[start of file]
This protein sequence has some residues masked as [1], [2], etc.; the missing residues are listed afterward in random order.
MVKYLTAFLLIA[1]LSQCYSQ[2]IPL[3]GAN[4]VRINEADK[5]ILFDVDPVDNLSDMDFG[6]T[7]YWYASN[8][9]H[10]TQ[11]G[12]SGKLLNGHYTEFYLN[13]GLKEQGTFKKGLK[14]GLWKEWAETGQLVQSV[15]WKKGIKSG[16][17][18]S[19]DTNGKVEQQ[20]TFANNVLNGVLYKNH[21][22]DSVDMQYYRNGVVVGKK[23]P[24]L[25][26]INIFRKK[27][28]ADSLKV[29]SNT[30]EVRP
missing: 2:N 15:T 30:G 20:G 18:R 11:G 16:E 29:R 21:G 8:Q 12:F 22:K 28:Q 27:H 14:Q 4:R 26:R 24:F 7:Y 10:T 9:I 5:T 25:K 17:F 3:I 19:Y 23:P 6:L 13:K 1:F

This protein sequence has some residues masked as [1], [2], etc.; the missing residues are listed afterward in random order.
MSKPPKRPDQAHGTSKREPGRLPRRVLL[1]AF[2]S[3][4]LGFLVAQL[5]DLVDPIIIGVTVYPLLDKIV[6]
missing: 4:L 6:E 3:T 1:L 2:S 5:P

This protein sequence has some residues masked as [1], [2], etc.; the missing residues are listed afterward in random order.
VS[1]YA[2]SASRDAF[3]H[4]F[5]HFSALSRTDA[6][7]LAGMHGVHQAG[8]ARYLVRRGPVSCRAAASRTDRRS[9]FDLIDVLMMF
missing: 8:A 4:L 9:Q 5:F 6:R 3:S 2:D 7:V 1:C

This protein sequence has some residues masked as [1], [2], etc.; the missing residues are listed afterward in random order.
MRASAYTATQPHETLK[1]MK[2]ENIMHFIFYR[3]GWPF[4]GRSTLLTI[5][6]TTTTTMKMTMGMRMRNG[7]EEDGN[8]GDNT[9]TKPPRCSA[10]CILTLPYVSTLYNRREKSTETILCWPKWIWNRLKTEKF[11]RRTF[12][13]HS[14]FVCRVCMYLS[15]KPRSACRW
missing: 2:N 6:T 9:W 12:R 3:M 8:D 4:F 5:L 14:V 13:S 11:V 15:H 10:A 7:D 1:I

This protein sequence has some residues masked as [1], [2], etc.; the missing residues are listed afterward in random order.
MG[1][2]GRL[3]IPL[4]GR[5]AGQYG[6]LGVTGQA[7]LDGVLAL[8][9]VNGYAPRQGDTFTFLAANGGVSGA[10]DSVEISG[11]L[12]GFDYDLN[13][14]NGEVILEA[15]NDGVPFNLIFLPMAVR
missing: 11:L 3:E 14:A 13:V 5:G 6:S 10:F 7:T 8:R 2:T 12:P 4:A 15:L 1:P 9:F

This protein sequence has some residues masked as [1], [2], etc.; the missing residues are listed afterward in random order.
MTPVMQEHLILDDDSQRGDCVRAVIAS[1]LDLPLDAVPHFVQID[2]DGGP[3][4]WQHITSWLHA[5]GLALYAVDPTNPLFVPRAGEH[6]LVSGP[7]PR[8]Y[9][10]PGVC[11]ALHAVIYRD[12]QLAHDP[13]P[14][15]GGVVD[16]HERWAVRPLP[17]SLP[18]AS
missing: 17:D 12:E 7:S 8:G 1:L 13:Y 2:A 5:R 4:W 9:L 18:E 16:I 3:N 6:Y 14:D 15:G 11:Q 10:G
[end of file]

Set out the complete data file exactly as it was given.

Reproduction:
This protein sequence has some residues masked as [1], [2], etc.; the missing residues are listed afterward in random order.
MVKYLTAFLLIA[1]LSQCYSQ[2]IPL[3]GAN[4]VRINEADK[5]ILFDVDPVDNLSDMDFG[6]T[7]YWYASN[8][9]H[10]TQ[11]G[12]SGKLLNGHYTEFYLN[13]GLKEQGTFKKGLK[14]GLWKEWAETGQLVQSV[15]WKKGIKSG[16][17][18]S[19]DTNGKVEQQ[20]TFANNVLNGVLYKNH[21][22]DSVDMQYYRNGVVVGKK[23]P[24]L[25][26]INIFRKK[27][28]ADSLKV[29]SNT[30]EVRP
missing: 2:N 15:T 30:G 20:G 18:R 11:G 16:E 29:R 21:G 8:Q 12:F 22:K 28:Q 27:H 14:Q 4:R 26:R 24:F 7:Y 10:T 9:I 5:T 25:K 17:F 3:I 19:Y 23:P 6:L 13:K 1:F

This protein sequence has some residues masked as [1], [2], etc.; the missing residues are listed afterward in random order.
MSKPPKRPDQAHGTSKREPGRLPRRVLL[1]AF[2]S[3][4]LGFLVAQL[5]DLVDPIIIGVTVYPLLDKIV[6]
missing: 4:L 6:E 3:T 1:L 2:S 5:P

This protein sequence has some residues masked as [1], [2], etc.; the missing residues are listed afterward in random order.
VS[1]YA[2]SASRDAF[3]H[4]F[5]HFSALSRTDA[6][7]LAGMHGVHQAG[8]ARYLVRRGPVSCRAAASRTDRRS[9]FDLIDVLMMF
missing: 8:A 4:L 9:Q 5:F 6:R 3:S 2:D 7:V 1:C

This protein sequence has some residues masked as [1], [2], etc.; the missing residues are listed afterward in random order.
MRASAYTATQPHETLK[1]MK[2]ENIMHFIFYR[3]GWPF[4]GRSTLLTI[5][6]TTTTTMKMTMGMRMRNG[7]EEDGN[8]GDNT[9]TKPPRCSA[10]CILTLPYVSTLYNRREKSTETILCWPKWIWNRLKTEKF[11]RRTF[12][13]HS[14]FVCRVCMYLS[15]KPRSACRW
missing: 2:N 6:T 9:W 12:R 3:M 8:D 4:F 5:L 14:V 13:S 11:V 15:H 10:A 7:D 1:I

This protein sequence has some residues masked as [1], [2], etc.; the missing residues are listed afterward in random order.
MG[1][2]GRL[3]IPL[4]GR[5]AGQYG[6]LGVTGQA[7]LDGVLAL[8][9]VNGYAPRQGDTFTFLAANGGVSGA[10]DSVEISG[11]L[12]GFDYDLN[13][14]NGEVILEA[15]NDGVPFNLIFLPMAVR
missing: 11:L 3:E 14:A 13:V 5:G 6:S 10:F 7:T 8:R 2:T 12:P 4:A 15:L 1:P 9:F

This protein sequence has some residues masked as [1], [2], etc.; the missing residues are listed afterward in random order.
MTPVMQEHLILDDDSQRGDCVRAVIAS[1]LDLPLDAVPHFVQID[2]DGGP[3][4]WQHITSWLHA[5]GLALYAVDPTNPLFVPRAGEH[6]LVSGP[7]PR[8]Y[9][10]PGVC[11]ALHAVIYRD[12]QLAHDP[13]P[14][15]GGVVD[16]HERWAVRPLP[17]SLP[18]AS
missing: 17:D 12:E 7:S 8:G 1:L 13:Y 2:A 5:R 4:W 9:L 18:E 16:I 3:N 6:Y 14:D 15:G 11:Q 10:G